To which have been added the several Works & Batteries raised by the Americans.
Taken by Order of the PRINCIPAL FARMERS on Rhode Island.
By CHARLES BLASKOWITZ.
Engraved & Printed for WM. FADEN, Charing Cross, as the Act directs, July 22d. 1777.

This is a “Topographical” map. It tries to be a two dimensional representation of a three dimensional earth. It shows man-made and natural features such as hills, valleys, rivers, forests, roads, bridges and other things. Blaskowitz states that he has particularly surveyed Rhode Island (Aquidneck) and Conanicut Island (Jamestown). Added to the map were the batteries which may have been a cluster of cannons. These artillery posts were “raised by the Americans.” The map includes the lands of the principal farmers of the island and there seems to be outlines of some of their farms. One thing we will do later is to find the farmers listed for Portsmouth. Often Newport merchants had their country homes and farms out in Portsmouth.

Blaskowitz goes on to describe Aquidneck Island. We get a sense of the life before the Occupation.

“The COLONY of RHODE ISLAND is situated between the 41st. and 42d. Degrees of N.Latitude, and between the 71st. and 72d. Degrees of W.Longitude, in the most healthy Climate in North America, to which many Inhabitabants of the Southern Colonies and West India Islands resort in Summer as a place of health. The Winters are severe, though not equally so with that of the other Provinces, but the Summers are delightful, the violent and excessive heats to which America in general is subject, being allayed by the cool and temperate breezes that come from the sea. It enjoys many advantages. Has several large Rivers, and one of the finest Harbours in the World. Fish of all kinds are in the greatest plenty and perfection. The horses are boney and strong, the Meat Cattle and Sheep are much the largest in America, the Butter and Cheese excellent, and every necessary of Life in Attendance. They have no established form of Religion. Episcopalians, Independents, Quakers, Annabaptists, Saba-tarians, Jews, Moravians, and all other Sects whatever, have liberty to excercise their several professions. Newport, the chief town is situated upon an Island, of about 16 miles in length, and 4 or 5 in breadth, called Rhode Island, whence the Province takes its name. It is the Capital City, and contains nearly 10,000 Inha-bitants. It has a Town House, Market House, Library and a spacious Parade, but there is few private Buildings in it worth notice.”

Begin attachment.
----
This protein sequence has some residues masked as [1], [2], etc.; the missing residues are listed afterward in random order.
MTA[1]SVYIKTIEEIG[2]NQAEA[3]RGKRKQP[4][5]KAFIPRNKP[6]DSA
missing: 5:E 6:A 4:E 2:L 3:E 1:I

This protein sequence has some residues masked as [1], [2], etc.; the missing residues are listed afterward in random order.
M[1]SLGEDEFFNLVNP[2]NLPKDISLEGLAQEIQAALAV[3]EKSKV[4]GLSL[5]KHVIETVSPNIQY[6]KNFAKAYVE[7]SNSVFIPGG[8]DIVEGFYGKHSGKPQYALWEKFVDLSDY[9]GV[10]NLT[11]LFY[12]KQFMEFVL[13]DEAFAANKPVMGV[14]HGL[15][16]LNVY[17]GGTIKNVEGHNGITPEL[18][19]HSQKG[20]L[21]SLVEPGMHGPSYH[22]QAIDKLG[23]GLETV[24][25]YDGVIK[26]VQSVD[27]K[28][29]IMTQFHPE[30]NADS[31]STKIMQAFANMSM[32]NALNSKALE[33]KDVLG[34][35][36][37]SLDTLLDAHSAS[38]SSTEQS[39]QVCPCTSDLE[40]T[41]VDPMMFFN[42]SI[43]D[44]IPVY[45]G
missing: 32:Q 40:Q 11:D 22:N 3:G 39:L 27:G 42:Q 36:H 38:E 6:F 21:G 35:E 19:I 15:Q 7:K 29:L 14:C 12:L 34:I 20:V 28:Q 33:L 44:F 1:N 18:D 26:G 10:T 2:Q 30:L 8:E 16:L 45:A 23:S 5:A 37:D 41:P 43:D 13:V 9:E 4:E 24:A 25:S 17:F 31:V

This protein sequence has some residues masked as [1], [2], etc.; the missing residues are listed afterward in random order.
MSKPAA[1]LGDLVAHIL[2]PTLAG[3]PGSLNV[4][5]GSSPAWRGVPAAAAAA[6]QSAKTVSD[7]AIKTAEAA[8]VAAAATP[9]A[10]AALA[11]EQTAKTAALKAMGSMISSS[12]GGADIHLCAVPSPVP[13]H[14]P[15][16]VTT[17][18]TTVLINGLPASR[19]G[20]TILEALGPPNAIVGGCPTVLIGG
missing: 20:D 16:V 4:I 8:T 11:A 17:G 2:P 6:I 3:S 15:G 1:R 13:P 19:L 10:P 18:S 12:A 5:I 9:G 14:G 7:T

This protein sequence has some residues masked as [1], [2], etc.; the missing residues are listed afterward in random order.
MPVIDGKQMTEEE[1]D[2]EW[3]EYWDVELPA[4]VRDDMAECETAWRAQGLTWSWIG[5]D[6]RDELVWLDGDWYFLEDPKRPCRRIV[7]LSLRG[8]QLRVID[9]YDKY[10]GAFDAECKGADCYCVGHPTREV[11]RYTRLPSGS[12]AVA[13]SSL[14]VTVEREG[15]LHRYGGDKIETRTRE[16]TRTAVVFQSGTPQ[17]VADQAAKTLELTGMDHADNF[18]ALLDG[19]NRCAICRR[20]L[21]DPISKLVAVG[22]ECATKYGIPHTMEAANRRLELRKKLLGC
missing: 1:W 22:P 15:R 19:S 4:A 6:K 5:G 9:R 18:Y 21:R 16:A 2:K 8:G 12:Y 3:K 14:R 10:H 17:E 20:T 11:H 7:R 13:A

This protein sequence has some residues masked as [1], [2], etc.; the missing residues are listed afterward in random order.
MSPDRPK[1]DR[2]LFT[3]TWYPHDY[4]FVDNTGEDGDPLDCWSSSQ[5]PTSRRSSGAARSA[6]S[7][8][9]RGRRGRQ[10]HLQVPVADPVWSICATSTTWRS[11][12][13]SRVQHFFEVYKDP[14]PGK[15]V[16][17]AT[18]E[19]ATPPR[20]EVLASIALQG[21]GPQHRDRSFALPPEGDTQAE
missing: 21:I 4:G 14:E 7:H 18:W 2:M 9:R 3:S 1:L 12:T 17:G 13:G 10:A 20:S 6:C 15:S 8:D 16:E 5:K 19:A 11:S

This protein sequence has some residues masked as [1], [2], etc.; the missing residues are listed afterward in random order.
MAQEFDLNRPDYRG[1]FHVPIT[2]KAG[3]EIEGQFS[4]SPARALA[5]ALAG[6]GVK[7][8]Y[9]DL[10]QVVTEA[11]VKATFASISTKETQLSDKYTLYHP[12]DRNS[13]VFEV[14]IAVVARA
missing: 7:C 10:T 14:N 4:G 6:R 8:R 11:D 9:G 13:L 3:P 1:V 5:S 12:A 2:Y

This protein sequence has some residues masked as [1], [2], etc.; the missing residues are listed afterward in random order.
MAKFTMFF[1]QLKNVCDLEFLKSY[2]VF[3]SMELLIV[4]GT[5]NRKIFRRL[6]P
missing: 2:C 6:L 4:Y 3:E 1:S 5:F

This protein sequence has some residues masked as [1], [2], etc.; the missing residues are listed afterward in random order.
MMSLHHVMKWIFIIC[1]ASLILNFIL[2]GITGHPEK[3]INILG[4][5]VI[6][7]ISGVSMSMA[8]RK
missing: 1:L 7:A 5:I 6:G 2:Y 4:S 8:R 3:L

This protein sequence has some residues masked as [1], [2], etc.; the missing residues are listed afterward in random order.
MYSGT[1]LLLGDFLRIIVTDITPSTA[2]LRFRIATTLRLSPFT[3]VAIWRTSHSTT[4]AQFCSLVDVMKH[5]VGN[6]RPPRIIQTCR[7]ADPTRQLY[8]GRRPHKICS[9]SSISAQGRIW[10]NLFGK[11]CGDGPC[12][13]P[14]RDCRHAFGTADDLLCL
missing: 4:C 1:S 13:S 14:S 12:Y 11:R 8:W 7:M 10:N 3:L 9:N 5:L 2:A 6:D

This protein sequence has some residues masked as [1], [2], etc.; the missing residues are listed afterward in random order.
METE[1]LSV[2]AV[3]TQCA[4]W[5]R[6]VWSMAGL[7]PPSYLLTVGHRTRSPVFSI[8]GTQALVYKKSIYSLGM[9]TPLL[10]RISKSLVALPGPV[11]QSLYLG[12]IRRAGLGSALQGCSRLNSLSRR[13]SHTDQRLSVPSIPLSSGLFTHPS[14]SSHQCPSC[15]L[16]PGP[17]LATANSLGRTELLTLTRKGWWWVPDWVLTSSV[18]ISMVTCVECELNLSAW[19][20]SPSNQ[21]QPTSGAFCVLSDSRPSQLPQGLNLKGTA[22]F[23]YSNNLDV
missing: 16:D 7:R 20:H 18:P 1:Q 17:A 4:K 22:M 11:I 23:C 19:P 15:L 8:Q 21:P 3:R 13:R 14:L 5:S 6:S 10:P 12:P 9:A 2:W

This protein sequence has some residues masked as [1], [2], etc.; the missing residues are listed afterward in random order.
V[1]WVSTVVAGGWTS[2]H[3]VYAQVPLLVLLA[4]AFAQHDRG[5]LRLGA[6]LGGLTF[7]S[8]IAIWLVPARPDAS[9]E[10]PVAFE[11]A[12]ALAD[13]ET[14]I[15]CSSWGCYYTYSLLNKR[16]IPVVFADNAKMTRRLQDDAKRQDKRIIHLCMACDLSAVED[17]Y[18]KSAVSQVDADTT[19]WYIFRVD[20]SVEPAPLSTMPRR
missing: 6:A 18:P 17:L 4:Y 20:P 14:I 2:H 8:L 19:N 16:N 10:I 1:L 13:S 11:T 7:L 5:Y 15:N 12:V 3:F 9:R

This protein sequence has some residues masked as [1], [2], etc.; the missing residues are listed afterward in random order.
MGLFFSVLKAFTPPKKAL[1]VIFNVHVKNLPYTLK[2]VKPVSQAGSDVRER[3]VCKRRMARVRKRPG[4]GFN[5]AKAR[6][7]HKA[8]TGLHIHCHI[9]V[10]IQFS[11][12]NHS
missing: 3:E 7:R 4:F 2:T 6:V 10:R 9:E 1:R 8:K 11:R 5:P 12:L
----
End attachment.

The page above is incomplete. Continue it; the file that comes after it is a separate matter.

What does he tell us about life before the War for Independence?

  1. Aquidneck Island had a temperate, healthy climate that attracted Southern people as a summer resort.
  2. The island had large rivers and one of the finest harbors in the world. That would be in Newport, not Portsmouth.
  3. Fishing was plentiful.
  4. Farmers were raising horses, cattle and sheep. The livestock was among the best in America.
  5. Farmers produced excellent butter and cheese.
  6. There is no established religion, so people “have liberty to exercise” their faith.

In trying to understand what happened to Portsmouth during the British Occupation it is important to have an idea of the town before the War. The Blaskowitz Map details life on Aquidneck Island before the Occupation. Even though the date of engraving was 1777, the surveying was done much before that. Exploring this map provides the clues to understanding all that Portsmouth had to lose once it was occupied.